• Beta – A preview, pre-release platform branch. It's experimental in nature. It may receive ongoing platform updates for a while, but has no long-term support. A beta platform branch isn't recommended for use in production environments. Use it only for evaluation. For a list of beta platform branches, see Elastic Beanstalk Platform Versions in Public Beta in the AWS Elastic Beanstalk Platforms guide.

  • Deprecated – A platform branch with one or more deprecated components. It receives ongoing platform updates, but isn't recommended for use in production environments. For a list of deprecated platform branches, see Elastic Beanstalk Platform Versions Scheduled for Retirement in the AWS Elastic Beanstalk Platforms guide.

  • Retired – A platform branch with one or more retired components. It doesn't receive platform updates anymore, and isn't recommended for use in production environments. Retired platform branches aren't listed in the AWS Elastic Beanstalk Platforms guide. Elastic Beanstalk doesn't make platform versions of retired platform branches available to you for environment creation.

A supported component has no retirement date scheduled by its supplier (owner or community). The supplier might be AWS or a third party. A deprecated component has a retirement date scheduled by its supplier. A retired component has reached End of Life (EOL) and is no longer supported by its supplier. For details about retired components, see Elastic Beanstalk platform support policy.

If your environment uses a deprecated or retired platform branch, we recommend that you update it to a platform version in a supported platform branch. For details, see Updating your Elastic Beanstalk environment's platform version.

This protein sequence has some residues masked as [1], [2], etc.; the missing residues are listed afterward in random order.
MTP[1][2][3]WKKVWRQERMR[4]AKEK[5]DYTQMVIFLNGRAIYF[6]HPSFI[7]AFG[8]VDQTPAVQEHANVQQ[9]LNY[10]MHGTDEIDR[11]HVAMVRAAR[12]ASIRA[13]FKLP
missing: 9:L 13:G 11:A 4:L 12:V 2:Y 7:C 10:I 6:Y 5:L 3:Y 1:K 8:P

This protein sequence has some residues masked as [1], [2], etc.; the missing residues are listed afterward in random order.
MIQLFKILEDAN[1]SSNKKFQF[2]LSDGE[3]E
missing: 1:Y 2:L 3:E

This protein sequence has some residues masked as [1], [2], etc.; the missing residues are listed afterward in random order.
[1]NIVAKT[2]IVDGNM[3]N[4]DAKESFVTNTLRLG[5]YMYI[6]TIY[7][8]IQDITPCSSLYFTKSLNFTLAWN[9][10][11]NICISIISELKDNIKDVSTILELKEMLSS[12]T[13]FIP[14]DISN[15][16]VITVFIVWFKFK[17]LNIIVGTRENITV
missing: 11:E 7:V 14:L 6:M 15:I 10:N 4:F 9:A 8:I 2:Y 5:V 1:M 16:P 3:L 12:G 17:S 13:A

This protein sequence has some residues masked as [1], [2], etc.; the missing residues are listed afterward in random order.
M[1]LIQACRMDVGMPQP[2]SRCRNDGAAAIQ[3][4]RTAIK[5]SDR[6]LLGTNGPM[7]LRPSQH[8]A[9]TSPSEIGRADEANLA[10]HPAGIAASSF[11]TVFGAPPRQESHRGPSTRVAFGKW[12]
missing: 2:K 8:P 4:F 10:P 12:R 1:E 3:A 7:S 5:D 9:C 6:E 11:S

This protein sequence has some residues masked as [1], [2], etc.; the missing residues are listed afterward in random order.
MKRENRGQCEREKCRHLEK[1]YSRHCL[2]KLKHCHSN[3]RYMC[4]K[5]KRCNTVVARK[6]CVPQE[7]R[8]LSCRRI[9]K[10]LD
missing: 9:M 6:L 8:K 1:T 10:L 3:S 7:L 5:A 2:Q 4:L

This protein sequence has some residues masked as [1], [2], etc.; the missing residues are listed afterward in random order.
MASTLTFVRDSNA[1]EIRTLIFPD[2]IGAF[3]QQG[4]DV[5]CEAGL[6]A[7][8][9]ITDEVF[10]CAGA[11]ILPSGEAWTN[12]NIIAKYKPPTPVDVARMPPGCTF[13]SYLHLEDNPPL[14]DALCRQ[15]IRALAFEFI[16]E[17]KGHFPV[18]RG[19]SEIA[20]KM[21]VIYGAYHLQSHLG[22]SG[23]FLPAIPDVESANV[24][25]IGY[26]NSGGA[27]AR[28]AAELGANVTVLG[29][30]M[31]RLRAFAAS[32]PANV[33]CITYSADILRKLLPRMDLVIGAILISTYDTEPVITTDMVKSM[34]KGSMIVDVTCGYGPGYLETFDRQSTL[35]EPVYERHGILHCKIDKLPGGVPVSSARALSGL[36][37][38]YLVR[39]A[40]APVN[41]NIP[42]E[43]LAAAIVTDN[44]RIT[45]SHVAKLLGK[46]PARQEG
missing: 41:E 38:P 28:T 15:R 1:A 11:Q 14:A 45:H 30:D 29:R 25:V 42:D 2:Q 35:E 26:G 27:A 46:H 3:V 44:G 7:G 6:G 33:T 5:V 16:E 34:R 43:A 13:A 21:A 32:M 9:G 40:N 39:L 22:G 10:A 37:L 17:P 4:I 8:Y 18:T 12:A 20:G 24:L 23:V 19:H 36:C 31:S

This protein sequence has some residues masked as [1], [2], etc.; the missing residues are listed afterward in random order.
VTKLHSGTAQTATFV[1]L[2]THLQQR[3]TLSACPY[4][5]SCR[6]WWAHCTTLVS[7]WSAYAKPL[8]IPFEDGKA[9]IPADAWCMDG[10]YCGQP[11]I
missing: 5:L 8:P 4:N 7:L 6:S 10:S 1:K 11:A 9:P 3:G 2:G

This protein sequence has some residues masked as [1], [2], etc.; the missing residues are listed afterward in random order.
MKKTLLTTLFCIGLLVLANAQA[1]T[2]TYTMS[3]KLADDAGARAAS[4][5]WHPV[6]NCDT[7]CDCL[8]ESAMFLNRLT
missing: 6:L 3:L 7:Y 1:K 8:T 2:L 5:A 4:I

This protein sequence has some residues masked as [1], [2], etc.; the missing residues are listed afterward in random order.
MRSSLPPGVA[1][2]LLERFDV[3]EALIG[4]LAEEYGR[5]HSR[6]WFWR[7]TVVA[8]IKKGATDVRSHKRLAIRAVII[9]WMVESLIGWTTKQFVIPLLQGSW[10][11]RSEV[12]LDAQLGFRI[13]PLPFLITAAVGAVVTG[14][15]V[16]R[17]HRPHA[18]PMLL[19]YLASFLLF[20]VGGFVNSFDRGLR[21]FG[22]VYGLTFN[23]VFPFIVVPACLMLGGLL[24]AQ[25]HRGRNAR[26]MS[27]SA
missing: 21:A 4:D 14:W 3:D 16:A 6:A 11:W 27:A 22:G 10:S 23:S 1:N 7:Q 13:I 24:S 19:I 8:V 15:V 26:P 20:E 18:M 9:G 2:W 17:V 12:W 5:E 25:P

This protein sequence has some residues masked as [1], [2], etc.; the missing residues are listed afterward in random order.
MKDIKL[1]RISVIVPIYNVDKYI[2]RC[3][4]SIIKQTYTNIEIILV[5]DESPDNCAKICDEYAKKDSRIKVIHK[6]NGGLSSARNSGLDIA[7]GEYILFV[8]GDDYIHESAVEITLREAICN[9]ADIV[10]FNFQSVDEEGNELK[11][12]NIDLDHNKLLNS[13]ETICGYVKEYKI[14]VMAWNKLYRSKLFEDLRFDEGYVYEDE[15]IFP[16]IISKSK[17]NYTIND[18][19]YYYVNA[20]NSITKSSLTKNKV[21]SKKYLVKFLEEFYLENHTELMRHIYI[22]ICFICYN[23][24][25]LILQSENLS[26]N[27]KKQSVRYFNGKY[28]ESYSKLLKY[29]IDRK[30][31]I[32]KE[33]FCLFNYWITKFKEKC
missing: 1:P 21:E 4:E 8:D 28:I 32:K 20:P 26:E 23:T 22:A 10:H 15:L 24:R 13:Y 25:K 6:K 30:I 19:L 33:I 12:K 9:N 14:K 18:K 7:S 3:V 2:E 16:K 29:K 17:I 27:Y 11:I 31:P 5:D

Platform Update

A release of new platform versions that contain updates to some components of the platform—OS, runtime, web server, application server, and Elastic Beanstalk components. Platform updates follow semantic version taxonomy, and can have several levels:

  • Major update – An update that has changes that are incompatible with existing platform versions. You might need to modify your application to run correctly on a new major version. A major update has a new major platform version number.

  • Minor update – An update that adds functionality that is backward compatible with an existing platform version. You don't need to modify your application to run correctly on a new minor version. A minor update has a new minor platform version number.

  • Patch update – An update that consists of maintenance releases (bug fixes, security updates, and performance improvements) that are backward compatible with an existing platform version. A patch update has a new patch platform version number.

Managed Updates

An Elastic Beanstalk feature that automatically applies patch and minor updates to the operating system (OS), runtime, web server, application server, and Elastic Beanstalk components for an Elastic Beanstalk supported platform version. A managed update applies a newer platform version in the same platform branch to your environment. You can configure managed updates to apply only patch updates, or minor and patch updates. You can also disable managed updates completely.

For more information, see Managed platform updates.